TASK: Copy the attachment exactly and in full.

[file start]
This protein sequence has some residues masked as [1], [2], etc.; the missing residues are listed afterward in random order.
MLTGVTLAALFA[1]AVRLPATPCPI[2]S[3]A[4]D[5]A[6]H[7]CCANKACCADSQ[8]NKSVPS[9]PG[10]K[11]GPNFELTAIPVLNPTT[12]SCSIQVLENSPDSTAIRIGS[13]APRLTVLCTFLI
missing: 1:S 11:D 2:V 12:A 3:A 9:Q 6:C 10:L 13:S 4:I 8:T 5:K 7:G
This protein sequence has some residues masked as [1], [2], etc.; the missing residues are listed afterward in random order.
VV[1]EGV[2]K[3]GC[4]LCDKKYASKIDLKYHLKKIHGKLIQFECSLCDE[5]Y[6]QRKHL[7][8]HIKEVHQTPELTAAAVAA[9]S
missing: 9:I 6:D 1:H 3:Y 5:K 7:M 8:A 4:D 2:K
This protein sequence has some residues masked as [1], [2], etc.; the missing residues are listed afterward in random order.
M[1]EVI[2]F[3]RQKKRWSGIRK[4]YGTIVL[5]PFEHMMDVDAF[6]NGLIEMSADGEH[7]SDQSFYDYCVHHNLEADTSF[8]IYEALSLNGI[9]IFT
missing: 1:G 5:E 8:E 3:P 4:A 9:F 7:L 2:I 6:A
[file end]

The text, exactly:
This protein sequence has some residues masked as [1], [2], etc.; the missing residues are listed afterward in random order.
MLTGVTLAALFA[1]AVRLPATPCPI[2]S[3]A[4]D[5]A[6]H[7]CCANKACCADSQ[8]NKSVPS[9]PG[10]K[11]GPNFELTAIPVLNPTT[12]SCSIQVLENSPDSTAIRIGS[13]APRLTVLCTFLI
missing: 1:S 11:D 2:V 12:A 3:A 9:Q 6:C 10:L 13:S 4:I 8:T 5:K 7:G
This protein sequence has some residues masked as [1], [2], etc.; the missing residues are listed afterward in random order.
VV[1]EGV[2]K[3]GC[4]LCDKKYASKIDLKYHLKKIHGKLIQFECSLCDE[5]Y[6]QRKHL[7][8]HIKEVHQTPELTAAAVAA[9]S
missing: 9:I 6:D 1:H 3:Y 5:K 7:M 8:A 4:D 2:K
This protein sequence has some residues masked as [1], [2], etc.; the missing residues are listed afterward in random order.
M[1]EVI[2]F[3]RQKKRWSGIRK[4]YGTIVL[5]PFEHMMDVDAF[6]NGLIEMSADGEH[7]SDQSFYDYCVHHNLEADTSF[8]IYEALSLNGI[9]IFT
missing: 1:G 5:E 8:E 3:P 4:A 9:F 7:L 2:I 6:A